“I teach sixth grade in an elementary school in Palm Coast, F.L. I want my students to step outside their boxes and meet people that may appear different than they are, but actually share the same hopes, dreams, likes, dislikes, etc. I also want them to be comfortable initiating and taking part in difficult conversations.”

“Over the last few weeks, the kiddos have had such an amazing time opening their eyes to their own identities and that of their classmates. We also met our friends in Mobile, [Alabama,] which was great! We are all looking forward to what’s to come.”

These reflections are from teachers who participated in Empathy Across the USA, an initiative by Empatico that connects elementary school classrooms in the United States through an online platform. This program gives children in third through fifth grade opportunities for contact across racial and socioeconomic differences, including activities to support live and asynchronous dialogue and collaboration with other classrooms. The program aims to build empathy and understanding, and empower students to collaborate to take compassionate, informed action on local issues that affect their communities.

We’re living in a time of social divisions, culture wars, and intolerance. The Empathy Across the USA program can teach us valuable insights about how to help children practice empathy and overcome their differences, so we can build a cohesive society that’s able to confront today’s global problems.

Overcoming prejudice with connection

Researchers have found that in-group love—favoritism for people who belong to our own group—emerges in preschoolers and can spur biases in favor of their group throughout childhood, whether that group is their team or their race or ethnicity. What’s more, out-group hate—dislike for people who are outside of our own group—emerges after the age of six and can further intensify these biases.

Six elementary students gathered around a laptop in the classroom
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While out-group hate can lead to prejudice and discrimination, that’s not inevitable. Making friends outside of our group plays a significant role in reducing stereotypes and conflict. But a major barrier to positive relationships between different groups is that we often don’t venture beyond our bubbles and, in turn, don’t have opportunities to meet with and nurture friendships with each other.

One of the important ways to reduce prejudice is for people from diverse identities and lived experiences simply to be in contact with one another.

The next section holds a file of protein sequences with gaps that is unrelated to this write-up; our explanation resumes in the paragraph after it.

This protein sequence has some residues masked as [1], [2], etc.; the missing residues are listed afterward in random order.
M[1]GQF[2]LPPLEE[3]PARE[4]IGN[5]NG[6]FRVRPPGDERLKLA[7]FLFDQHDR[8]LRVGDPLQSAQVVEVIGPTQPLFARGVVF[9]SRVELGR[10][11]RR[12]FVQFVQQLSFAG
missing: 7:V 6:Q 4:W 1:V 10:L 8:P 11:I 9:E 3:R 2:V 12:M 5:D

Researcher Gordon Allport described four keys to interactions that can help break down negative biases and promote positive attitudes across groups of people. First, both groups need to have equal status, rather than one group having greater power over the other. Second, the meeting needs to foster a sense of cooperation so that the groups are working together on something. Third, the groups need to come together with shared goals that everyone values. And, finally, contact between groups needs to have support from leaders or institutions.

So how can we facilitate these kinds of positive interactions for kids?

The power of virtual exchange

Virtual exchanges are an innovative way to help children and youth move beyond their bubbles and connect across cultures and countries using technology. They involve students in two different parts of the country or world meeting online. Virtual exchanges are often facilitated by teachers, with activities that highlight children’s similarities and ways they can work together on common aims. In this way, the essential, research-backed ingredients for positive contact are in place.

Empatico, one organization on the vanguard of virtual exchange, is a free video-meeting technology platform that supports educators who teach K–12 students around the world to virtually connect their classrooms together, and Empathy Across the USA is one of their many global initiatives.

Through a series of four preparation sessions that take place in individual classrooms, alternating with four collaborative virtual exchange sessions, caregivers and teachers guide children along the following experiences in Empathy Across the USA.

Getting to know yourself and each other. Children focus on cultivating self-awareness, and caregivers and educators facilitate conversations and reflections about identity.

For example, children complete cultural identity trees to foster a greater understanding of their identity. This art project involves reflecting on and representing different parts of their identity—like major accomplishments, hopes and dreams, strengths, and values—on different parts of a tree. For example, on their tree’s roots, they can include their name, where they come from, their city or town, and important family or community traditions and customs. Children are invited to share their cultural identity trees with each other and are guided to reflect on the experience of sharing, including what they found interesting or surprising that they discovered about someone else.